That there, in the picture, is the Beatles album Revolver, and as it’s on vinyl, it’s revolving*.

Looking at that today got me thinking: is there a term for that? For a word or name that describes what the thing actually does? The album is called Revolver, and in its original format, it revolves*. A digger digs, and a dancer dances. Is there a word for this phenomenon?

Not really, but there is a term with a similar meaning. An autological word is one which references a property that it also possesses. The word noun, for example, is a noun, just as the word English is in fact English. Pentasyllabic (having five syllables) has five syllables. The word short is short. The word brief is also quite brief.

The opposite of an autological word is a heterological one. Long for example, is not a long word. Monosyllabic has five syllables, not one. The vast majority of words are heterological, so it’s not really a term that ever needs to be used.

Revolver isn’t really an autological name because, even though it describes what the album actually does* (on vinyl and CD), the word itself doesn’t revolve, which would be required for it to be autological.

Still, even if it’s not an autological word, at least now you know what that is, and I’ve got to listen to the album again, so everybody wins!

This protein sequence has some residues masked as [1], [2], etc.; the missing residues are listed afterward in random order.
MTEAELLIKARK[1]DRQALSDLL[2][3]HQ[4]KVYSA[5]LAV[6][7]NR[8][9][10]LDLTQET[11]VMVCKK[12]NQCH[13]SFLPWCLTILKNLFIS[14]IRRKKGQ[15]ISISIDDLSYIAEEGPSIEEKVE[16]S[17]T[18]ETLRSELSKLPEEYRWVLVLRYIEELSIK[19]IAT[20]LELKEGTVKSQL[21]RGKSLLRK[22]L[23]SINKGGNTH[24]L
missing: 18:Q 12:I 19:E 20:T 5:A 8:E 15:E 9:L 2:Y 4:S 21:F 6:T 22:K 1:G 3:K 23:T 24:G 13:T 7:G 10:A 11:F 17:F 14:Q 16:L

*of course all this is a moot point if you want to get really strict about what the verb to revolve means. Think in astronomical terms, for example. The Earth revolves around the sun, moving through space in a circle. But it rotates, or spins, on its axis. A vinyl record therefore, strictly, spins or rotates, not revolves.

14 thoughts on “Revolver

  1. This is really interesting… I like the examples of heterological & autological words you have provided, BTW. I am thinking of this example: the word “word”… is a word (autological!). I had no idea of this, so I thank you for the lesson, dear Niall. Have a great week ahead πŸ™‚

    Liked by 1 person

  2. Autological doesn’t describe itself, so that makes it heterological. Heterological doesn’t describe itself, which means it actually does, so it is autological.

    Liked by 1 person

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